NP: Well I think you are right, automating something like accounts payable and the procure-to-pay cycle, you’re going to get benefits right the way across your company, with departments working closer together. I mean AP is quite a strategic part of the business anyway, I don’t think people really give it the full credit that it deserves, but outside of your company, we are trying to encourage a collaborative approach where we have ways of allowing your suppliers and customers to self-serve. We want to be able to have them accessing documents in the Esker portal. I mean Esker really sits as a front end to most processes, whether it’s order management or accounts payable, to get documents in, to have them processed and approved quickly and then flowing into the ERP system. But it’s getting users, suppliers and partners involved in that process, like, we have a conversation tool, for example. If you have any queries you can easily bat those off to the relevant people. In the old days, and before automation, you’d have lots of information in silos almost. Everyone knew what they were doing but there was no real concept of sharing. So a collaborative platform where you can process your documents but pull in all of the relevant approvals and documents, and even have your suppliers updating their information within the supplier management module, and that information can then be vetted and approved before it’s pushed into the ERP, so we can make sure that onboarding is very quick and easy, and that suppliers can really make the most of the communication that we bring, so there’s a lot of benefits both within a company but also out into the wider community as well.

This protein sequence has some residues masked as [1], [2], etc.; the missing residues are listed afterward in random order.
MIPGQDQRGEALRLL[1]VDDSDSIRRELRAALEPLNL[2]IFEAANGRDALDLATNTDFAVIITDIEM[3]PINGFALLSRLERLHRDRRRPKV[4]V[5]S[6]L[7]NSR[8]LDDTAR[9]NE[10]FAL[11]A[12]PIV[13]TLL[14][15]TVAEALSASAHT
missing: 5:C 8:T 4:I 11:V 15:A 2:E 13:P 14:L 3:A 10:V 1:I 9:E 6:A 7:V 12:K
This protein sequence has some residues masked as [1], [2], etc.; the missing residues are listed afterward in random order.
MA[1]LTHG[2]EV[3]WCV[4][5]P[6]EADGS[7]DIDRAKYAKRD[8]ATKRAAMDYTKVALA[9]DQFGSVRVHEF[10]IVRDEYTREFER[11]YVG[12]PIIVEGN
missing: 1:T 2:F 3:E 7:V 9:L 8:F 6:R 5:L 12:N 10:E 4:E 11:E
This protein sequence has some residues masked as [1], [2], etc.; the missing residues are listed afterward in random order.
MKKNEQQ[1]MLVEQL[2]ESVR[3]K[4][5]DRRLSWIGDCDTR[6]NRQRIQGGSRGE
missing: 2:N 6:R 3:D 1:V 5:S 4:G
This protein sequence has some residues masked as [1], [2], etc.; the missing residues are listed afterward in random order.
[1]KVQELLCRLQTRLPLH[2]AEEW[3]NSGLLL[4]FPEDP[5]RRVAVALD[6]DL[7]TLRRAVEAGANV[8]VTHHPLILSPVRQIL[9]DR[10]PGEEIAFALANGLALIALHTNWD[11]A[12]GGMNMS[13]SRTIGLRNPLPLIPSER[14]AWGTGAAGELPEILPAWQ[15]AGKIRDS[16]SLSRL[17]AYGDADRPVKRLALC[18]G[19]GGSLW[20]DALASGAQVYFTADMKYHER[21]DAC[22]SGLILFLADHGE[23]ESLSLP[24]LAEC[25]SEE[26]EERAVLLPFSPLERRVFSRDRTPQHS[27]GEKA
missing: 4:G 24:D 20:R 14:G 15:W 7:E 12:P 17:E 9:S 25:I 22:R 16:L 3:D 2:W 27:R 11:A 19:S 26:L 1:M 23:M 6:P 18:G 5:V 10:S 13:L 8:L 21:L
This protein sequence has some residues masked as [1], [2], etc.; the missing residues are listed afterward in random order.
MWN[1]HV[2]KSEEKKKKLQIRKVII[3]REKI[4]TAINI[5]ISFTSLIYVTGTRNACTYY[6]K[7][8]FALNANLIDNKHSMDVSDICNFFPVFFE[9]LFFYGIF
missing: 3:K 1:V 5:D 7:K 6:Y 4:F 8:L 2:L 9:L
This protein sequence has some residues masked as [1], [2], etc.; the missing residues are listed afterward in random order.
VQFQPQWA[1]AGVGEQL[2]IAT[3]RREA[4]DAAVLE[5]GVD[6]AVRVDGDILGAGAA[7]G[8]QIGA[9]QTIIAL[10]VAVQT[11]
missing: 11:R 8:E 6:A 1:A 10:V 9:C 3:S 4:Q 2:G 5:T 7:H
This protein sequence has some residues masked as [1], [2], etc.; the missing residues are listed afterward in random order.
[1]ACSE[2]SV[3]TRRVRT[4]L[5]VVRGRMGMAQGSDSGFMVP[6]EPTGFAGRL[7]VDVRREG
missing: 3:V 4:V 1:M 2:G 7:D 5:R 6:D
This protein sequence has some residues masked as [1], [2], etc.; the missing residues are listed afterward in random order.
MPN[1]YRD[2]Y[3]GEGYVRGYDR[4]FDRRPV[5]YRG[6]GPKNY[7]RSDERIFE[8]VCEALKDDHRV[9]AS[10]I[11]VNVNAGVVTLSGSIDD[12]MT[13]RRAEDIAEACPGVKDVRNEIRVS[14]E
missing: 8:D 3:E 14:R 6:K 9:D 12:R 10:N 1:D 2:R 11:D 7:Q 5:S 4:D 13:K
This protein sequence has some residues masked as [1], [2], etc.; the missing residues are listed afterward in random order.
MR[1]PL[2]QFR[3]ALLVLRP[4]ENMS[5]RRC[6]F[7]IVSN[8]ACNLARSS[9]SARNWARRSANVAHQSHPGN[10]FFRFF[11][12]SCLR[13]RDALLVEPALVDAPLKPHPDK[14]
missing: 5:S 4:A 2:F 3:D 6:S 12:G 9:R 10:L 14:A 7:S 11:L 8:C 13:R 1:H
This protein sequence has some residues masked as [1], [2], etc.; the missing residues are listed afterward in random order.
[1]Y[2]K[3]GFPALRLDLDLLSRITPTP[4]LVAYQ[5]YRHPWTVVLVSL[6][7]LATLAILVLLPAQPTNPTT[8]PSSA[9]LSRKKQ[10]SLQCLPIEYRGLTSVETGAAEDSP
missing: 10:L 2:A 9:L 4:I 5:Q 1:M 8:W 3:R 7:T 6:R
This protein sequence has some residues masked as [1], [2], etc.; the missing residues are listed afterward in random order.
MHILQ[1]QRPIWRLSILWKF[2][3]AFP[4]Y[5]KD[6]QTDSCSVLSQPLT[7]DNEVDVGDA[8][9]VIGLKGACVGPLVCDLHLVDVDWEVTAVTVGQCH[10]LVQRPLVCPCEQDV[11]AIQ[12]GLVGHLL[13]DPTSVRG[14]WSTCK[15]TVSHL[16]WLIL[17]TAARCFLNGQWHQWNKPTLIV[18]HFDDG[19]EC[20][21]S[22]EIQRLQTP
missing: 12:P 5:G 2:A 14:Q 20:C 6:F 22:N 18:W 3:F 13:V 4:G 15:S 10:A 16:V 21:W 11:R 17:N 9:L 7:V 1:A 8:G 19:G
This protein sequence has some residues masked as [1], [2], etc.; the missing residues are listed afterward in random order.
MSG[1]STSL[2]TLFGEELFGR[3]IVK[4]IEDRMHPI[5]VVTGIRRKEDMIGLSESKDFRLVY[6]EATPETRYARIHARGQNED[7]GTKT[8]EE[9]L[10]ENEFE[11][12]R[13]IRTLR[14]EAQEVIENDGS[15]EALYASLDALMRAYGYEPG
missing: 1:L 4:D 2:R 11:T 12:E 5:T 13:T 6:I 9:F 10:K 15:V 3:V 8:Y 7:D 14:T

ST: Yes, that’s excellent, and I guess leading on from that, that would have been a benefit during these tough economic climate times that we’re in, and a global pandemic and the like. How has that allowed for stronger business resilience?